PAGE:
On April 15, 2015, the Ontario government signed an agreement with Québec to create a joint cap-and-trade program to reduce greenhouse gas (GHG) emissions. Such a program creates a price on carbon emissions by limiting the amount of GHG emissions that can come from the economy (the cap) and then allowing those covered by the cap to trade among themselves (the trade) in a flexible and cost-effective way. The province finally took a step toward fulfilling that agreement when it recently introduced new legislation designed to implement a cap-and-trade program. Here’s an overview of Bill 172, the Climate Change Mitigation and Low Carbon Economy Act, and the related regulation.
LAW & REGULATION
Key Dates: The proposed Act was introduced in the legislature on Feb. 24, 2016. And as of March 1, 2016, the bill was in second reading. The government posted the draft Cap and Trade Regulation on the Environmental and Regulatory registries on Feb. 25, 2016, for a 45-day public and stakeholder comment period ending on April 10, 2016. The cap-and-trade program is scheduled to take effect on Jan. 1, 2017.
Key Elements of Act: If passed, the proposed Act would:
- Formally direct all cap-and-trade auction proceeds to a new Greenhouse Gas Reduction Account, which would fund green projects to reduce emissions;
- Require an annual public report on funds flowing in and out of this account, including a description of funded initiatives and their alignment with climate change action plans;
- Enshrine into law Ontario’s GHG reduction targets of 15% below 1990 levels by 2020, 37% below 1990 levels by 2030 and 80% below 1990 levels by 2050;
- Provide a framework for reviewing and increasing targets, as well as establishing additional interim targets;
- Allow for transitional allowances to large industrial emitters, which would be phased out over a period of time; and
- Require the government to prepare and implement a climate change action plan for achieving these targets, with progress reports and a review of the plan at least every five years. The Act sets out the content to be included in the action plan:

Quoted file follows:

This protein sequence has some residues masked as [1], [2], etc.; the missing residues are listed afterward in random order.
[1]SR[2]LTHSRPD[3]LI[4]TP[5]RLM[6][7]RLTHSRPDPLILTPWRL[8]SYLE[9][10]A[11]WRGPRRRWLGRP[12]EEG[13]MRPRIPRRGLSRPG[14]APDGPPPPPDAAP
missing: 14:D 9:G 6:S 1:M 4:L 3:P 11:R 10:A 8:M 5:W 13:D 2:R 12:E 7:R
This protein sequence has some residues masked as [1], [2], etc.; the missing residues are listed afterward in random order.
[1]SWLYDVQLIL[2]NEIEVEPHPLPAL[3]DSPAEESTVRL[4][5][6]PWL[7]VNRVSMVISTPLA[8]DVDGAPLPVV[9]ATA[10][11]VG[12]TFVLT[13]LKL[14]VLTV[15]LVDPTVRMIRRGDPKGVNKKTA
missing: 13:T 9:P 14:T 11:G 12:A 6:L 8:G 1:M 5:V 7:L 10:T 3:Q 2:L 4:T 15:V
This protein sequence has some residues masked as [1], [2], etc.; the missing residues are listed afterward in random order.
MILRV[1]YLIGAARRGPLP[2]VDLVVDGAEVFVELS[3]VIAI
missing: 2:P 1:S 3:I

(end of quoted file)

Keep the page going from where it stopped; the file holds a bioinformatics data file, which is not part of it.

- Timetables for implementing each action;
- Estimates of GHG emissions reductions each action will achieve;
- An assessment of the cost per tonne of reductions;
- The amount of funding to be drawn from proceeds generated by the cap-and-trade program; and
- Types of initiatives that may be funded from the proceeds of the program, with direct or indirect reduction of GHGs being a minimum requirement. Eligible initiatives include those relating to energy use, land use and buildings, infrastructure, transportation, industry, agriculture and forestry, waste management, education and training, and research and innovation.
The proposed Act also includes compliance and enforcement measures for the cap-and-trade program, and would facilitate linking Ontario’s program with other jurisdiction’s programs, including Québec and California.
Key Elements of Regulation: The proposed Cap and Trade Regulation outlines the policy for a number of program elements, including:
- Proposed caps;
- Capped and uncapped (market) participants;
- Compliance periods;
- Registration rules;
- Auction and sale rules;
- Strategic reserve of allowances;
- Market rules such as holding limits and purchase limits;
- Compliance requirements;
- Allocations; and
- Credit for early action.
In addition, the government proposed revoking the Greenhouse Gas Emissions Reporting Regulation and replacing it with a new GHG reporting regulation and incorporated Guideline to facilitate implementation of the Cap and Trade Regulation. The proposed changes include:
- Requirements to report production and other process related information;
- Provisions to let facilities with emissions between 10,000-25,000 tonnes opt-in; and
- Clarifications on measurement requirements and reporting of biomass types.
The Ontario government says that, if passed, the proposed Act and regulation will limit GHG pollution, reward innovative companies, generate opportunities for investment in Ontario and create jobs while moving to a low-carbon economy. Manitoba also signed an agreement to implement its own cap-and-trade program to be linked to those in Ontario, Québec and California. These provinces and BC are members of the Western Climate Initiative, a group of Canadian and US jurisdictions working together to address climate change at a regional level through the use of a regional, market-based cap-and-trade program (see, “Climate Change: Complying with Western Climate Initiative Reporting Requirements”).